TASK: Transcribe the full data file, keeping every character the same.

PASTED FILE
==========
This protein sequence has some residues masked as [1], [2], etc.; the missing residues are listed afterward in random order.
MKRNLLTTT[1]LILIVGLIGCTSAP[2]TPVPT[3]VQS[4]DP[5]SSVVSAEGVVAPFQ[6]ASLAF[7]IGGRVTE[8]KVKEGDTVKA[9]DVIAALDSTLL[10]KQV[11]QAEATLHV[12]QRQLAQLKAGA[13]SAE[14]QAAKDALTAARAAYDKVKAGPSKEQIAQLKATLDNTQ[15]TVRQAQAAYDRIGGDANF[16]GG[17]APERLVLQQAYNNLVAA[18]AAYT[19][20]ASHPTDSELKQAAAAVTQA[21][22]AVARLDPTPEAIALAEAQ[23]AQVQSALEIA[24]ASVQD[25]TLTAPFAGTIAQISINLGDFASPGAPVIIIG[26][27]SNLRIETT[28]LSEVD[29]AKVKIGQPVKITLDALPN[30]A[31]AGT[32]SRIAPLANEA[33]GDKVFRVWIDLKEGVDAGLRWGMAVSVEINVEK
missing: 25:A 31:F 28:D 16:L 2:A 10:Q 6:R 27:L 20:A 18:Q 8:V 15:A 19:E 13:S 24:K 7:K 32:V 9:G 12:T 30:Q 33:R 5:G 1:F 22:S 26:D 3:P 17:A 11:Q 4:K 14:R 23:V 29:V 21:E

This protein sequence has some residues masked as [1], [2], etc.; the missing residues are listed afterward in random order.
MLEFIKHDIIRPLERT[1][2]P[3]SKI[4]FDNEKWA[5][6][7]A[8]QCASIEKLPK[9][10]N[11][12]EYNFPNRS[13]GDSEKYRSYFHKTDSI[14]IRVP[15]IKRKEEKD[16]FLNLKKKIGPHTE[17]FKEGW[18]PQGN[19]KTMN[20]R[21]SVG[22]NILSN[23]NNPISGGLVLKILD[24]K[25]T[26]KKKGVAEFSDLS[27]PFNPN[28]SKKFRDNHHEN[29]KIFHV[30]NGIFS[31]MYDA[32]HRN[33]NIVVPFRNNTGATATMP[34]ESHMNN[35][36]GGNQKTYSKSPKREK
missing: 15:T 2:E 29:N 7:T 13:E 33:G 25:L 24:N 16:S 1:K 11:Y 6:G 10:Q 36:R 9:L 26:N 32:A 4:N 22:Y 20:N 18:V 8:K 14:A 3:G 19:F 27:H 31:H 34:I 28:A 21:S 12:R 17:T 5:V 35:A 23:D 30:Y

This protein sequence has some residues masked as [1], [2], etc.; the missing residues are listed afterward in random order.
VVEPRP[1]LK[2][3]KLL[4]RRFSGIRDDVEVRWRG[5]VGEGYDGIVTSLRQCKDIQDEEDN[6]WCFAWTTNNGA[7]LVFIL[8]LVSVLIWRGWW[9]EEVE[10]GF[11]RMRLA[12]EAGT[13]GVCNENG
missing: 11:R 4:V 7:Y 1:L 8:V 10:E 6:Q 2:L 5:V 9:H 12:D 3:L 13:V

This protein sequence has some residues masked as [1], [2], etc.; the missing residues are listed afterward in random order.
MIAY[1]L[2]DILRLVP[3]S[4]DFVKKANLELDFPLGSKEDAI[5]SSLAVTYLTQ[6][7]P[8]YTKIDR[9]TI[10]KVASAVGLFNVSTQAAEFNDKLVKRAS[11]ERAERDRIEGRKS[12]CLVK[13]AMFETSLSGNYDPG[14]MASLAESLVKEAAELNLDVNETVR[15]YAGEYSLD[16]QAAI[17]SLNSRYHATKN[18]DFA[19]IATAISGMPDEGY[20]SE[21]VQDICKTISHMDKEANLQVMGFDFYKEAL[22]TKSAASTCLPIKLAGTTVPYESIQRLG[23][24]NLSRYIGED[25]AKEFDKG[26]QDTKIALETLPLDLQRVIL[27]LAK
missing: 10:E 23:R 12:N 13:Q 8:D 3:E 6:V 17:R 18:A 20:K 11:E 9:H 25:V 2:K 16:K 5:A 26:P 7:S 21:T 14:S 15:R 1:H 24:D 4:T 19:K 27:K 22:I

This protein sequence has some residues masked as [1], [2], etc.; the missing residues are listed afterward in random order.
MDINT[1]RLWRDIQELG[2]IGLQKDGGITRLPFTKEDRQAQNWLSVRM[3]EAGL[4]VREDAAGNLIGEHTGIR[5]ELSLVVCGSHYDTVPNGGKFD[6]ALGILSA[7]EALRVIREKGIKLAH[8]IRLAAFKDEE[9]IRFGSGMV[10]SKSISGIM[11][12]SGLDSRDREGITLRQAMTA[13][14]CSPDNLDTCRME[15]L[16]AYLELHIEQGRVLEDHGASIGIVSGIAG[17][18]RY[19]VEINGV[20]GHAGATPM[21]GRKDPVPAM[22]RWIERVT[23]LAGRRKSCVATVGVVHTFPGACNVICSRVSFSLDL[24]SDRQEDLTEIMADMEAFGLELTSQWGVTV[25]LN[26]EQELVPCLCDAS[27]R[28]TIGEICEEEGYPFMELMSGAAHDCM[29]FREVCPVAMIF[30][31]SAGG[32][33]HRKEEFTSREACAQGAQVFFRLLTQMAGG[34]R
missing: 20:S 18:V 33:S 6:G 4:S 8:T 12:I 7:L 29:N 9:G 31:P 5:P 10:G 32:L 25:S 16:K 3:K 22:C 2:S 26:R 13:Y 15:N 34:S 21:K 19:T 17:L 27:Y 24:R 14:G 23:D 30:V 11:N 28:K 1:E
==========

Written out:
This protein sequence has some residues masked as [1], [2], etc.; the missing residues are listed afterward in random order.
MKRNLLTTT[1]LILIVGLIGCTSAP[2]TPVPT[3]VQS[4]DP[5]SSVVSAEGVVAPFQ[6]ASLAF[7]IGGRVTE[8]KVKEGDTVKA[9]DVIAALDSTLL[10]KQV[11]QAEATLHV[12]QRQLAQLKAGA[13]SAE[14]QAAKDALTAARAAYDKVKAGPSKEQIAQLKATLDNTQ[15]TVRQAQAAYDRIGGDANF[16]GG[17]APERLVLQQAYNNLVAA[18]AAYT[19][20]ASHPTDSELKQAAAAVTQA[21][22]AVARLDPTPEAIALAEAQ[23]AQVQSALEIA[24]ASVQD[25]TLTAPFAGTIAQISINLGDFASPGAPVIIIG[26][27]SNLRIETT[28]LSEVD[29]AKVKIGQPVKITLDALPN[30]A[31]AGT[32]SRIAPLANEA[33]GDKVFRVWIDLKEGVDAGLRWGMAVSVEINVEK
missing: 25:A 31:F 28:D 16:L 2:A 10:Q 6:R 27:L 20:A 18:Q 8:V 15:A 19:E 13:S 24:K 7:K 32:V 9:G 12:T 30:Q 33:R 5:G 1:F 22:S 26:D 3:P 17:A 11:Q 4:K 14:R 23:V 29:V 21:E

This protein sequence has some residues masked as [1], [2], etc.; the missing residues are listed afterward in random order.
MLEFIKHDIIRPLERT[1][2]P[3]SKI[4]FDNEKWA[5][6][7]A[8]QCASIEKLPK[9][10]N[11][12]EYNFPNRS[13]GDSEKYRSYFHKTDSI[14]IRVP[15]IKRKEEKD[16]FLNLKKKIGPHTE[17]FKEGW[18]PQGN[19]KTMN[20]R[21]SVG[22]NILSN[23]NNPISGGLVLKILD[24]K[25]T[26]KKKGVAEFSDLS[27]PFNPN[28]SKKFRDNHHEN[29]KIFHV[30]NGIFS[31]MYDA[32]HRN[33]NIVVPFRNNTGATATMP[34]ESHMNN[35][36]GGNQKTYSKSPKREK
missing: 15:T 2:E 29:N 7:T 13:E 33:G 25:L 24:N 16:S 1:K 11:Y 6:G 10:Q 36:R 9:L 26:N 32:A 4:N 22:Y 20:N 18:V 8:K 14:A 3:G 19:F 27:H 31:H 34:I 28:A 21:S 12:R 17:T 5:V 35:A 23:D 30:Y

This protein sequence has some residues masked as [1], [2], etc.; the missing residues are listed afterward in random order.
VVEPRP[1]LK[2][3]KLL[4]RRFSGIRDDVEVRWRG[5]VGEGYDGIVTSLRQCKDIQDEEDN[6]WCFAWTTNNGA[7]LVFIL[8]LVSVLIWRGWW[9]EEVE[10]GF[11]RMRLA[12]EAGT[13]GVCNENG
missing: 11:R 4:V 7:Y 1:L 8:V 10:E 6:Q 2:L 5:V 9:H 12:D 3:L 13:V

This protein sequence has some residues masked as [1], [2], etc.; the missing residues are listed afterward in random order.
MIAY[1]L[2]DILRLVP[3]S[4]DFVKKANLELDFPLGSKEDAI[5]SSLAVTYLTQ[6][7]P[8]YTKIDR[9]TI[10]KVASAVGLFNVSTQAAEFNDKLVKRAS[11]ERAERDRIEGRKS[12]CLVK[13]AMFETSLSGNYDPG[14]MASLAESLVKEAAELNLDVNETVR[15]YAGEYSLD[16]QAAI[17]SLNSRYHATKN[18]DFA[19]IATAISGMPDEGY[20]SE[21]VQDICKTISHMDKEANLQVMGFDFYKEAL[22]TKSAASTCLPIKLAGTTVPYESIQRLG[23][24]NLSRYIGED[25]AKEFDKG[26]QDTKIALETLPLDLQRVIL[27]LAK
missing: 10:E 23:R 12:N 13:Q 8:D 3:E 6:V 17:R 18:A 20:K 11:E 9:H 25:V 2:K 16:K 5:A 26:P 7:S 21:T 14:S 15:R 1:H 24:D 4:T 19:K 27:K 22:I

This protein sequence has some residues masked as [1], [2], etc.; the missing residues are listed afterward in random order.
MDINT[1]RLWRDIQELG[2]IGLQKDGGITRLPFTKEDRQAQNWLSVRM[3]EAGL[4]VREDAAGNLIGEHTGIR[5]ELSLVVCGSHYDTVPNGGKFD[6]ALGILSA[7]EALRVIREKGIKLAH[8]IRLAAFKDEE[9]IRFGSGMV[10]SKSISGIM[11][12]SGLDSRDREGITLRQAMTA[13][14]CSPDNLDTCRME[15]L[16]AYLELHIEQGRVLEDHGASIGIVSGIAG[17][18]RY[19]VEINGV[20]GHAGATPM[21]GRKDPVPAM[22]RWIERVT[23]LAGRRKSCVATVGVVHTFPGACNVICSRVSFSLDL[24]SDRQEDLTEIMADMEAFGLELTSQWGVTV[25]LN[26]EQELVPCLCDAS[27]R[28]TIGEICEEEGYPFMELMSGAAHDCM[29]FREVCPVAMIF[30][31]SAGG[32][33]HRKEEFTSREACAQGAQVFFRLLTQMAGG[34]R
missing: 20:S 18:V 33:S 6:G 4:S 8:T 12:I 7:L 29:N 9:G 31:P 5:P 10:G 32:L 25:S 16:K 3:K 22:C 2:S 26:R 13:Y 15:N 34:S 21:K 19:T 17:L 27:Y 24:R 14:G 23:D 30:V 11:N 28:K 1:E